As we end another year of mostly not leaving the house, we can take some solace in the fact that hey, at least there were some decent games to play. While the bigger studios in town didn’t drop any major releases, we were blessed with independent games from a smattering of genres, from new teams and old, expected but exciting sequels and wild surprises. As we enter another icy New England winter indoors, here’s a few of my favs to check out. Support your local scene and check out some of the games made right here in Massachusetts in 2021.
Turnip Boy Commits Tax Evasion
Turnip Boy is a living turnip that finds himself in trouble after, whoops! committing some tax evasion. With Mayor Onion threatening eviction, he roams around town in this Zelda-style adventure game, cleaning up the mayor’s messes, destroying documents, and stealing tools from an endearing cast of vegetable-folk. It’s a tight little romp that does an impressive job of landing jokes that feel consistent with the goofy setting and doesn’t need to try too hard to get a giggle out of you. Adorable character designs and an incredibly stylish presentation round out a hyper impressive debut from a young team who recently graduated from the now-defunct Becker College.
Emily is Away <3
For anyone who grew up messaging their crush online after school, the Emily is Away series will flood you with the nostalgia of being young and full of hormones and having a desperate, heart-achingly powerful crush. Telling stories through a social media facsimile turns out to be an incredibly effective way to amplify their emotional payload, and it’s equally beautiful and saddening to relive those days. The third game in this series moves us forward in time slightly from the AOL Instant Messenger era into the early days of Facebook, but you can also check out the first game for free.
Award winning comic artist Abby Howard’s macabre black and white drawings explore the mystery of Scarlet Hollow in this episodic interactive fiction, which has 2 (of 7) episodes now released. What draws attention up-front is the art, which features hand drawn, inked, and scanned backgrounds and uniquely bizarre creatures, but what brings it together is a rich narrative system with a well-paced blend of humor, romance, and of course, horror. A final bonus, for the more easily terrified like myself: the horror elements shine through in the mood and creepy setting, rather than relying on cheap jump scares.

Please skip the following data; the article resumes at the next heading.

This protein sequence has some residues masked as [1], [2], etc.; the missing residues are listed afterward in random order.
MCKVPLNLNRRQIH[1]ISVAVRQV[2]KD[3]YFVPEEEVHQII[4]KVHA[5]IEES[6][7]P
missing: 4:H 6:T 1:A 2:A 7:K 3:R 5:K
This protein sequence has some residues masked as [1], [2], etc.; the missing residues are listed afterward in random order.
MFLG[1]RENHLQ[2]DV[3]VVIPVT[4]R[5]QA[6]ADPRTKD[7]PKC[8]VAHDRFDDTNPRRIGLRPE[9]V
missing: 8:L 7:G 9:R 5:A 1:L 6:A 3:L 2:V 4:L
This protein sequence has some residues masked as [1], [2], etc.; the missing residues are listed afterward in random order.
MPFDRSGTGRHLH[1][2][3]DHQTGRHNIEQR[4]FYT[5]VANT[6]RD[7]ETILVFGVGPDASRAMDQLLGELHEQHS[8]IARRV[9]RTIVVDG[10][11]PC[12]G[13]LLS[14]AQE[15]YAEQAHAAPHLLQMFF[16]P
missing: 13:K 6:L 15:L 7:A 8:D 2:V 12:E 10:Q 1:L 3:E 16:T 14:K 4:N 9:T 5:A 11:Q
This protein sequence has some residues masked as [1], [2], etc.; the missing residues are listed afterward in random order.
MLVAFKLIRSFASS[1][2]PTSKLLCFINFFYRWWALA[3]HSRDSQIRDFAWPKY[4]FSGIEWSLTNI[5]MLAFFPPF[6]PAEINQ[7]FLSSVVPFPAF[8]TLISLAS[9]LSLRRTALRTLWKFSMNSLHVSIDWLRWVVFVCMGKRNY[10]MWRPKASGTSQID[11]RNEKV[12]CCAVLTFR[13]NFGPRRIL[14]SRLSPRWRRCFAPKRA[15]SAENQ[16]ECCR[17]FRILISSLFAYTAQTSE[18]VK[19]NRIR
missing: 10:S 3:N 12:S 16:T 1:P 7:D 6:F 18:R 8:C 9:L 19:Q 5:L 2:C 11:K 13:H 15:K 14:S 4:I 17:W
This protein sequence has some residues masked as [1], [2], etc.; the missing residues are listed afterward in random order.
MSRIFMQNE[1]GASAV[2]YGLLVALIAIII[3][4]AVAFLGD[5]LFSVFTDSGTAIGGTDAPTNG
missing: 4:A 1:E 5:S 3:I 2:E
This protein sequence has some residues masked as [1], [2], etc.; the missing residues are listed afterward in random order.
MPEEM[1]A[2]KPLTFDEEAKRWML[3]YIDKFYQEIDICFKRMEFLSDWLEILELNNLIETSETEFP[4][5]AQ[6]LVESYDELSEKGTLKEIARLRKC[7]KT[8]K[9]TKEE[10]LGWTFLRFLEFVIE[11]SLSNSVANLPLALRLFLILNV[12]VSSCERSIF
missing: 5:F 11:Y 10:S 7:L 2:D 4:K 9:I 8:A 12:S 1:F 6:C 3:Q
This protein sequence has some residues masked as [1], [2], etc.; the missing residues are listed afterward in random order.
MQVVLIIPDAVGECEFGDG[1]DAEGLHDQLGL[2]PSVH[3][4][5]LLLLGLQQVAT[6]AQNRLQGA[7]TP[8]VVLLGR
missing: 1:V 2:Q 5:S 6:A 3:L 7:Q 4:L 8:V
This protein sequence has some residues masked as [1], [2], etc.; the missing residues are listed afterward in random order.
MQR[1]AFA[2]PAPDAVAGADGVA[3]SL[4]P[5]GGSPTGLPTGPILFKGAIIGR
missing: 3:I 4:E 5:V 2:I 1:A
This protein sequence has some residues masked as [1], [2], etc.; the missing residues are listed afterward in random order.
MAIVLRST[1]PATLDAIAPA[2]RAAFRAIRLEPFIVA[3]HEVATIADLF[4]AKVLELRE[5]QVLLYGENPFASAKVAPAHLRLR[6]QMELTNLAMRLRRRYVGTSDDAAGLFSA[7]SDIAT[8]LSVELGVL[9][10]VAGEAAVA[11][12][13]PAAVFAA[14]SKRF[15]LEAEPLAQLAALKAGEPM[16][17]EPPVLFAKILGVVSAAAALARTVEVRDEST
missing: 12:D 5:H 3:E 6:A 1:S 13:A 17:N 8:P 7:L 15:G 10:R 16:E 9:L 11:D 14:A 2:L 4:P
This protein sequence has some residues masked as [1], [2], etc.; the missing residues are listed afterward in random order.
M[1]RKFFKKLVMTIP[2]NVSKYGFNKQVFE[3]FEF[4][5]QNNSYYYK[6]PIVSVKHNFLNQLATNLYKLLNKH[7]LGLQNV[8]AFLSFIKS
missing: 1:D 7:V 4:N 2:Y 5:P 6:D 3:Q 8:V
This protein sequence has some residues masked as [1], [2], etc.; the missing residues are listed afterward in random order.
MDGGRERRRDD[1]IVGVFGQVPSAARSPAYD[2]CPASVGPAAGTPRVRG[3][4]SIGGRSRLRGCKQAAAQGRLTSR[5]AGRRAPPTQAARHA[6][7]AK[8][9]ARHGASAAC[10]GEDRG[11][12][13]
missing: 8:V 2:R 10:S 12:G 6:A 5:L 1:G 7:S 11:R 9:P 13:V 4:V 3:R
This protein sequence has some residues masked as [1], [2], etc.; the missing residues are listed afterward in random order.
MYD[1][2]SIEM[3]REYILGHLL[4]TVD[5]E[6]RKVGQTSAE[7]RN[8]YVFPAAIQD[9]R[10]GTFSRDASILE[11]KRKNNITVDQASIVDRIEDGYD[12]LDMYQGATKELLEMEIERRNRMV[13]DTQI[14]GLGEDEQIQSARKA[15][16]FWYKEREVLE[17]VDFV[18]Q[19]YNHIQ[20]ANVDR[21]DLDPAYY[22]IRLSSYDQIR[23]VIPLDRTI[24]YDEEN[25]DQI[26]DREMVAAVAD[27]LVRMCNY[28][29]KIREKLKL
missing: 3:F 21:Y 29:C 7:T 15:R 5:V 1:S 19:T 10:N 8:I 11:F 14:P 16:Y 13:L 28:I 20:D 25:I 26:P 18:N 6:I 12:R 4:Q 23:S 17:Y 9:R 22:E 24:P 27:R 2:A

Retired Men’s Nude Beach Volleyball League
Retired Men’s Nude Beach Volleyball League came out of nowhere, the latest release from Will Brierly, best known for the lovable and bizarre game-within-a-game Soda Drinker Pro. While the initial pitch is silly, Retired Men’s Nude Beach Volleyball League ends up being a surprisingly touching story about aging and forging human relationships, told as protagonist Len reminisces on his way to matches and chats with his opponents between points. Retired Men’s Nude Beach Volleyball League isn’t about winning or losing, it’s about how you play the game. And the way you play is: nude.
By far the most mechanically dense game on this list, Factory Town is at its heart a game about designing a system of conveyor belts. There’s something deeply satisfying about making tiny adjustments to your towns layout so townsfolk can move about more easily, or rejiggering conveyor belts to more efficiently route flour to your bakery, then sitting back and watching the clockwork of your town tick along. One thing that sets Factory Town apart from similar games is its insistence on reducing stress: there are no enemies and no losing conditions, so you can chill out, fiddle and optimize without worry.
Special mention: Indiepocalypse
Indiepocalypse isn’t a game, but a digital zine. Every month local game creator Andrew Baillie puts out a new collection of 10 wildly varied games that embrace the DIY ethos, plus some comics, writing, and visual art. Where most game developers fret about the exponential increase in games being released, Indiepocalypse embraces the now massive number of people making games as a boon for finding new and exciting works, regardless of commercial viability. It’s a great reminder that this medium is still relatively new, and there’s a ton of exciting and unique work being done that simply isn’t being covered by the media or reaching players through traditional publishers and platforms.
These were just a fraction of the games that came outta Boston this year; you can also follow Boston Indies on Twitter, or if you’re interested in making games, come check out some of the local meetups and get a sense for what’s going on in the community.